Financial Due Diligence in M&A: Historical Financial Statements – is it all really behind us?
June 26, 2024 Valuation

Comprehensive due diligence is an essential part of acquiring a business. Financial due diligence, in particular, can be a daunting task, especially for inexperienced buyers and sellers. Fortunately, financial and accounting professionals can help evaluate past and future financial statements, spot hidden liabilities, uncover management missteps and ensure earnings are accurate. This crucial information shapes deal terms, purchase prices, and validates key financial information related to your investment decision.

Reviewing the Past and Future

To set the right offer price, buyers must look at both historical and prospective financial statements. It’s important to review a complete business cycle, covering both peaks and troughs. Relying only on peak-year financials can lead to overpayment based on unusually strong performance. For example, an HVAC company that records peak revenues in May through August (when air conditioners are running 24/7) consistently every year over a three-to-five-year period offers a reliable pattern. But if a clothing retailer suddenly shows peak revenues in May through August after years of winter peaks, further due diligence is needed. Is the May through August bump a one-time anomaly or could it be considered the new normal?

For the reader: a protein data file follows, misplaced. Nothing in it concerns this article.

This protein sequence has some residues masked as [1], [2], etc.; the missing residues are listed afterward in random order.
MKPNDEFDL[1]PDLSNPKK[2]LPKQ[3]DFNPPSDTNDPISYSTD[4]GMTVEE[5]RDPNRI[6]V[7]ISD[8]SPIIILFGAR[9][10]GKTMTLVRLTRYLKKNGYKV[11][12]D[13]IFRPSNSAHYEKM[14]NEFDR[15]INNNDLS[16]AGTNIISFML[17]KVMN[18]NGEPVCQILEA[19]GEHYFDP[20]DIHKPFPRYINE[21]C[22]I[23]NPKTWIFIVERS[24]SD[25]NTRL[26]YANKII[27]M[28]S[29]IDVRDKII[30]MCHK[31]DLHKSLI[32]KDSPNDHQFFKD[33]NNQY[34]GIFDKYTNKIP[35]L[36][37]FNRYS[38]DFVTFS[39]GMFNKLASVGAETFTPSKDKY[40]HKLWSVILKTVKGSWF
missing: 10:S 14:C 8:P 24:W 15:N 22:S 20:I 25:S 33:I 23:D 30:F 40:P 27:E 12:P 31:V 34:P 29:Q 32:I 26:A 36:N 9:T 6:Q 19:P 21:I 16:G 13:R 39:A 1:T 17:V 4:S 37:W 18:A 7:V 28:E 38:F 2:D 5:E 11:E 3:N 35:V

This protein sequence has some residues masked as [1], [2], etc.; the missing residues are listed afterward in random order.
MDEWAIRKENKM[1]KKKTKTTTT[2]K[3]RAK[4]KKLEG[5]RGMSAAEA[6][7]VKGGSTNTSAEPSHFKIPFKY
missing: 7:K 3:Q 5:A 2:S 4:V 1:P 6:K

Typically, examining five years of financial statements helps identify trends. Standard practice includes reviewing the last two calendar or fiscal years and the last twelve months (LTM) of financial results.

Financial due diligence also involves normalizing earnings—removing non-recurring items and correcting misreported figures. This ensures the purchase price reflects true earnings, not inflated ones. Items to adjust may include owner expenses, compensation, non-recurring expenses, and related-party transactions.

It is also worth analyzing prospective financial statements, statements based on management’s expectations for the future. Likewise, a buyer’s offer likely factors in how much return the business is expected to generate. Fair market value is a good starting point; however, buyers may be willing to pay more (or less) depending on the dynamics of the situation.